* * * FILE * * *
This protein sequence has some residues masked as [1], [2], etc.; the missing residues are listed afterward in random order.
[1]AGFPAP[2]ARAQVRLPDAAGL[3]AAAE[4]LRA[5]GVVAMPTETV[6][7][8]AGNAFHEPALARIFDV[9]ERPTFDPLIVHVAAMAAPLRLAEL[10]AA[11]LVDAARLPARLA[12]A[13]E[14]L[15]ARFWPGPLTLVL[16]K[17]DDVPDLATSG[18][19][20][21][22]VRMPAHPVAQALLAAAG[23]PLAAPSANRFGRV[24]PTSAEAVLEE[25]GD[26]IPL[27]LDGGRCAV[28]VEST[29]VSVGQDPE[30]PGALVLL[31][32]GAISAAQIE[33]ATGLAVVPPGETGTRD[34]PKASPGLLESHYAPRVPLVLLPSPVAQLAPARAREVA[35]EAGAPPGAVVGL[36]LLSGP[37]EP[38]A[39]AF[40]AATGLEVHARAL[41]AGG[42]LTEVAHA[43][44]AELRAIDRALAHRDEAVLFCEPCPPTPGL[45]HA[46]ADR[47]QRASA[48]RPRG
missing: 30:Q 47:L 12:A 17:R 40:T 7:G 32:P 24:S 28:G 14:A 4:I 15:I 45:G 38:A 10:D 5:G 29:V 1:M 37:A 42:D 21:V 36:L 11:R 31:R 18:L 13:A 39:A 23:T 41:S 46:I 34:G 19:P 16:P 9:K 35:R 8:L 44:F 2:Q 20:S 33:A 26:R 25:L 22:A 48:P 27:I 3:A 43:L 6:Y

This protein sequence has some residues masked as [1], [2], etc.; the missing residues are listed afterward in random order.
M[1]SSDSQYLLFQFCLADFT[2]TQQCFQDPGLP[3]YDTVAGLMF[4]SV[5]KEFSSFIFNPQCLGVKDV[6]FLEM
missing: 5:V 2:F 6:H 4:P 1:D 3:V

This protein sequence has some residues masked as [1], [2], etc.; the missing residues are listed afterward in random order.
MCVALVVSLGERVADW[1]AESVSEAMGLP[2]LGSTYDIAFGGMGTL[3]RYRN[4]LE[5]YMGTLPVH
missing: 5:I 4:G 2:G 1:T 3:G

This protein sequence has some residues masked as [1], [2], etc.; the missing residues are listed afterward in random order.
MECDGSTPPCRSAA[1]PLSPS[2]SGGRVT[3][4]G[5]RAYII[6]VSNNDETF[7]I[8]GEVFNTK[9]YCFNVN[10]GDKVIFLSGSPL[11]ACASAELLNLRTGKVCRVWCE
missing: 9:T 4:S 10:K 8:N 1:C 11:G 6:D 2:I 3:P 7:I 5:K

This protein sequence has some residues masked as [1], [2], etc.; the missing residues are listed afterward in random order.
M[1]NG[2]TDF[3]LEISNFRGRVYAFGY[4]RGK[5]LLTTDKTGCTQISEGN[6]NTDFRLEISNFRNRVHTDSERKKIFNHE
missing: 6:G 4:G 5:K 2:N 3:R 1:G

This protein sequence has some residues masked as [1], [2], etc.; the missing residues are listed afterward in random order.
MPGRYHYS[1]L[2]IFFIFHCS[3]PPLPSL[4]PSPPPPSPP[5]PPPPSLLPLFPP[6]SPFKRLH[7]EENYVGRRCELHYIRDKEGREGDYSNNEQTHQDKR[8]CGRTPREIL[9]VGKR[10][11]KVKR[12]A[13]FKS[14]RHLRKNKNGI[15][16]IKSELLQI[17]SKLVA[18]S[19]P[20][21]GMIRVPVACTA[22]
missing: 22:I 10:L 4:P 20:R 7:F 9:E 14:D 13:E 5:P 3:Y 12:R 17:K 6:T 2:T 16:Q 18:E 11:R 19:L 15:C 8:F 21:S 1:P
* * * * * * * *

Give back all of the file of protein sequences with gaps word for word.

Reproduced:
This protein sequence has some residues masked as [1], [2], etc.; the missing residues are listed afterward in random order.
[1]AGFPAP[2]ARAQVRLPDAAGL[3]AAAE[4]LRA[5]GVVAMPTETV[6][7][8]AGNAFHEPALARIFDV[9]ERPTFDPLIVHVAAMAAPLRLAEL[10]AA[11]LVDAARLPARLA[12]A[13]E[14]L[15]ARFWPGPLTLVL[16]K[17]DDVPDLATSG[18][19][20][21][22]VRMPAHPVAQALLAAAG[23]PLAAPSANRFGRV[24]PTSAEAVLEE[25]GD[26]IPL[27]LDGGRCAV[28]VEST[29]VSVGQDPE[30]PGALVLL[31][32]GAISAAQIE[33]ATGLAVVPPGETGTRD[34]PKASPGLLESHYAPRVPLVLLPSPVAQLAPARAREVA[35]EAGAPPGAVVGL[36]LLSGP[37]EP[38]A[39]AF[40]AATGLEVHARAL[41]AGG[42]LTEVAHA[43][44]AELRAIDRALAHRDEAVLFCEPCPPTPGL[45]HA[46]ADR[47]QRASA[48]RPRG
missing: 30:Q 47:L 12:A 17:R 40:T 7:G 32:P 24:S 28:G 14:A 4:I 15:I 45:G 38:A 10:D 5:G 29:V 1:M 37:A 42:D 21:V 36:L 11:R 31:R 18:L 13:A 39:A 23:T 41:S 46:I 34:G 19:P 16:P 9:K 35:R 8:L 44:F 2:Q 20:S 33:A 26:R 25:L 22:A 48:P 27:I 3:A 43:L 6:Y

This protein sequence has some residues masked as [1], [2], etc.; the missing residues are listed afterward in random order.
M[1]SSDSQYLLFQFCLADFT[2]TQQCFQDPGLP[3]YDTVAGLMF[4]SV[5]KEFSSFIFNPQCLGVKDV[6]FLEM
missing: 5:V 2:F 6:H 4:P 1:D 3:V

This protein sequence has some residues masked as [1], [2], etc.; the missing residues are listed afterward in random order.
MCVALVVSLGERVADW[1]AESVSEAMGLP[2]LGSTYDIAFGGMGTL[3]RYRN[4]LE[5]YMGTLPVH
missing: 5:I 4:G 2:G 1:T 3:G

This protein sequence has some residues masked as [1], [2], etc.; the missing residues are listed afterward in random order.
MECDGSTPPCRSAA[1]PLSPS[2]SGGRVT[3][4]G[5]RAYII[6]VSNNDETF[7]I[8]GEVFNTK[9]YCFNVN[10]GDKVIFLSGSPL[11]ACASAELLNLRTGKVCRVWCE
missing: 9:T 4:S 10:K 8:N 1:C 11:G 6:D 2:I 3:P 7:I 5:K

This protein sequence has some residues masked as [1], [2], etc.; the missing residues are listed afterward in random order.
M[1]NG[2]TDF[3]LEISNFRGRVYAFGY[4]RGK[5]LLTTDKTGCTQISEGN[6]NTDFRLEISNFRNRVHTDSERKKIFNHE
missing: 6:G 4:G 5:K 2:N 3:R 1:G

This protein sequence has some residues masked as [1], [2], etc.; the missing residues are listed afterward in random order.
MPGRYHYS[1]L[2]IFFIFHCS[3]PPLPSL[4]PSPPPPSPP[5]PPPPSLLPLFPP[6]SPFKRLH[7]EENYVGRRCELHYIRDKEGREGDYSNNEQTHQDKR[8]CGRTPREIL[9]VGKR[10][11]KVKR[12]A[13]FKS[14]RHLRKNKNGI[15][16]IKSELLQI[17]SKLVA[18]S[19]P[20][21]GMIRVPVACTA[22]
missing: 22:I 10:L 4:P 20:R 7:F 9:E 14:D 13:E 5:P 3:Y 12:R 17:K 6:T 2:T 16:Q 18:E 11:R 19:L 15:C 8:F 21:S 1:P